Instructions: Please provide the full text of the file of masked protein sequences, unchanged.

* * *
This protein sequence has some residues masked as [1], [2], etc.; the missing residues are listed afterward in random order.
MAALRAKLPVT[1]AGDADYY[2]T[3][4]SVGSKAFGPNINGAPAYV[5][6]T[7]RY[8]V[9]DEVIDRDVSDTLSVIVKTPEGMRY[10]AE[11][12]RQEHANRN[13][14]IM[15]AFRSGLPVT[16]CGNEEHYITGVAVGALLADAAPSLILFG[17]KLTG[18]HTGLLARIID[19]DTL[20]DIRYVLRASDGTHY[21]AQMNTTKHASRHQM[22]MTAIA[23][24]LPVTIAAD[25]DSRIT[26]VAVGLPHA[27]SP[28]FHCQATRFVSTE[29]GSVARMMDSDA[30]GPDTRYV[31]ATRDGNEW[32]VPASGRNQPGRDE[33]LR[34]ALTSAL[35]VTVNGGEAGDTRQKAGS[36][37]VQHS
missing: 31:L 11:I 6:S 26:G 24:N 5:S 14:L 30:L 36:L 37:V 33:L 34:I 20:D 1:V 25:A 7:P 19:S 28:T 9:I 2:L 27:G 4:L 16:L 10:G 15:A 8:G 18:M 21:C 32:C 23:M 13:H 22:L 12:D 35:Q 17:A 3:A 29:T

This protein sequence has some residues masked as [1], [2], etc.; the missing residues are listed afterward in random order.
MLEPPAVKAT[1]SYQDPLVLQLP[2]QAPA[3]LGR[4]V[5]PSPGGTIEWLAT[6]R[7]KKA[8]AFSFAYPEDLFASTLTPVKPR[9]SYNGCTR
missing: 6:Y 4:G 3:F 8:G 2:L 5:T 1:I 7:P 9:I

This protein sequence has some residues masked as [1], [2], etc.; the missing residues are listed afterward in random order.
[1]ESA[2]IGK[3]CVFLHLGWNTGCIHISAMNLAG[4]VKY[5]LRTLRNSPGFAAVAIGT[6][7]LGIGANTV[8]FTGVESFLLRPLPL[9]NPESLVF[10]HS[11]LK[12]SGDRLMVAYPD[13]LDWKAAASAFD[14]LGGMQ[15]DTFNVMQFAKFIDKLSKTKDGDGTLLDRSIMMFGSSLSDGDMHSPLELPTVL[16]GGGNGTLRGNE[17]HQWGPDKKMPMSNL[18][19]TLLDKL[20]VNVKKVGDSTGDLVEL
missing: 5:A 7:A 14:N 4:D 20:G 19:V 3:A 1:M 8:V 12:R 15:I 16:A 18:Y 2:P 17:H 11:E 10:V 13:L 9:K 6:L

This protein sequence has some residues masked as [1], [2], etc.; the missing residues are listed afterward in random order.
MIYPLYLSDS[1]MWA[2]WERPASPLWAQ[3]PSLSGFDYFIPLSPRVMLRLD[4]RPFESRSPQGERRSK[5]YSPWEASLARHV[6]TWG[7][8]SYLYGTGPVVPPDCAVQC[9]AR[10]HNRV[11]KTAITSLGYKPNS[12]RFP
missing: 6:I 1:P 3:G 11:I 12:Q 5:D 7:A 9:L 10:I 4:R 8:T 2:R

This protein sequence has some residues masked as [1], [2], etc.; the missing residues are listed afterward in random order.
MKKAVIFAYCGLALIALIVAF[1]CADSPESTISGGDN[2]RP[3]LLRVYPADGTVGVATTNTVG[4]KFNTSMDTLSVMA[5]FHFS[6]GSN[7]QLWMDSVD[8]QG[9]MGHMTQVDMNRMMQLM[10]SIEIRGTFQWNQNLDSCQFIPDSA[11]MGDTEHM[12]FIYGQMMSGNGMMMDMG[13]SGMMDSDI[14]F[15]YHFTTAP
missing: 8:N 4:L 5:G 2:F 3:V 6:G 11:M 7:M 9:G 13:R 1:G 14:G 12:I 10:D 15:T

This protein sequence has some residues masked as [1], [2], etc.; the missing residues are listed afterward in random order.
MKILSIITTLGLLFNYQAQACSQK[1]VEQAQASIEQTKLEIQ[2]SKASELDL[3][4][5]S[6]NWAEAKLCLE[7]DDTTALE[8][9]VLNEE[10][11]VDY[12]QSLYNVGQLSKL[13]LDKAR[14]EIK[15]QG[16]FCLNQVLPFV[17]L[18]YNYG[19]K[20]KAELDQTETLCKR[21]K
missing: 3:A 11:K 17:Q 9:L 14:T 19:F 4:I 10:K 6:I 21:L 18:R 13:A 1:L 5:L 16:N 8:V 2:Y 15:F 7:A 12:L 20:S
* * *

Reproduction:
This protein sequence has some residues masked as [1], [2], etc.; the missing residues are listed afterward in random order.
MAALRAKLPVT[1]AGDADYY[2]T[3][4]SVGSKAFGPNINGAPAYV[5][6]T[7]RY[8]V[9]DEVIDRDVSDTLSVIVKTPEGMRY[10]AE[11][12]RQEHANRN[13][14]IM[15]AFRSGLPVT[16]CGNEEHYITGVAVGALLADAAPSLILFG[17]KLTG[18]HTGLLARIID[19]DTL[20]DIRYVLRASDGTHY[21]AQMNTTKHASRHQM[22]MTAIA[23][24]LPVTIAAD[25]DSRIT[26]VAVGLPHA[27]SP[28]FHCQATRFVSTE[29]GSVARMMDSDA[30]GPDTRYV[31]ATRDGNEW[32]VPASGRNQPGRDE[33]LR[34]ALTSAL[35]VTVNGGEAGDTRQKAGS[36][37]VQHS
missing: 31:L 11:I 6:S 26:G 24:N 5:S 14:L 30:L 36:L 37:V 33:L 34:I 20:D 1:V 25:A 7:P 19:S 28:T 9:I 2:L 27:G 4:L 16:L 10:G 15:A 8:G 18:M 21:C 32:C 23:M 13:H 22:L 12:D 35:Q 17:A 3:A 29:T

This protein sequence has some residues masked as [1], [2], etc.; the missing residues are listed afterward in random order.
MLEPPAVKAT[1]SYQDPLVLQLP[2]QAPA[3]LGR[4]V[5]PSPGGTIEWLAT[6]R[7]KKA[8]AFSFAYPEDLFASTLTPVKPR[9]SYNGCTR
missing: 6:Y 4:G 3:F 8:G 2:L 5:T 1:I 7:P 9:I

This protein sequence has some residues masked as [1], [2], etc.; the missing residues are listed afterward in random order.
[1]ESA[2]IGK[3]CVFLHLGWNTGCIHISAMNLAG[4]VKY[5]LRTLRNSPGFAAVAIGT[6][7]LGIGANTV[8]FTGVESFLLRPLPL[9]NPESLVF[10]HS[11]LK[12]SGDRLMVAYPD[13]LDWKAAASAFD[14]LGGMQ[15]DTFNVMQFAKFIDKLSKTKDGDGTLLDRSIMMFGSSLSDGDMHSPLELPTVL[16]GGGNGTLRGNE[17]HQWGPDKKMPMSNL[18][19]TLLDKL[20]VNVKKVGDSTGDLVEL
missing: 5:A 7:A 14:N 4:D 20:G 19:V 3:A 1:M 8:V 12:R 15:I 16:A 18:Y 2:P 17:H 11:E 10:V 13:L 9:K 6:L

This protein sequence has some residues masked as [1], [2], etc.; the missing residues are listed afterward in random order.
MIYPLYLSDS[1]MWA[2]WERPASPLWAQ[3]PSLSGFDYFIPLSPRVMLRLD[4]RPFESRSPQGERRSK[5]YSPWEASLARHV[6]TWG[7][8]SYLYGTGPVVPPDCAVQC[9]AR[10]HNRV[11]KTAITSLGYKPNS[12]RFP
missing: 6:I 1:P 3:G 11:I 12:Q 5:D 7:A 9:L 10:I 4:R 8:T 2:R

This protein sequence has some residues masked as [1], [2], etc.; the missing residues are listed afterward in random order.
MKKAVIFAYCGLALIALIVAF[1]CADSPESTISGGDN[2]RP[3]LLRVYPADGTVGVATTNTVG[4]KFNTSMDTLSVMA[5]FHFS[6]GSN[7]QLWMDSVD[8]QG[9]MGHMTQVDMNRMMQLM[10]SIEIRGTFQWNQNLDSCQFIPDSA[11]MGDTEHM[12]FIYGQMMSGNGMMMDMG[13]SGMMDSDI[14]F[15]YHFTTAP
missing: 8:N 4:L 5:G 2:F 3:V 6:G 11:M 7:M 9:G 13:R 1:G 14:G 12:I 10:D 15:T

This protein sequence has some residues masked as [1], [2], etc.; the missing residues are listed afterward in random order.
MKILSIITTLGLLFNYQAQACSQK[1]VEQAQASIEQTKLEIQ[2]SKASELDL[3][4][5]S[6]NWAEAKLCLE[7]DDTTALE[8][9]VLNEE[10][11]VDY[12]QSLYNVGQLSKL[13]LDKAR[14]EIK[15]QG[16]FCLNQVLPFV[17]L[18]YNYG[19]K[20]KAELDQTETLCKR[21]K
missing: 3:A 11:K 17:Q 9:L 14:T 19:F 4:I 10:K 6:I 21:L 18:R 13:A 1:L 5:L 16:N 8:V 2:Y 15:F 7:A 12:L 20:S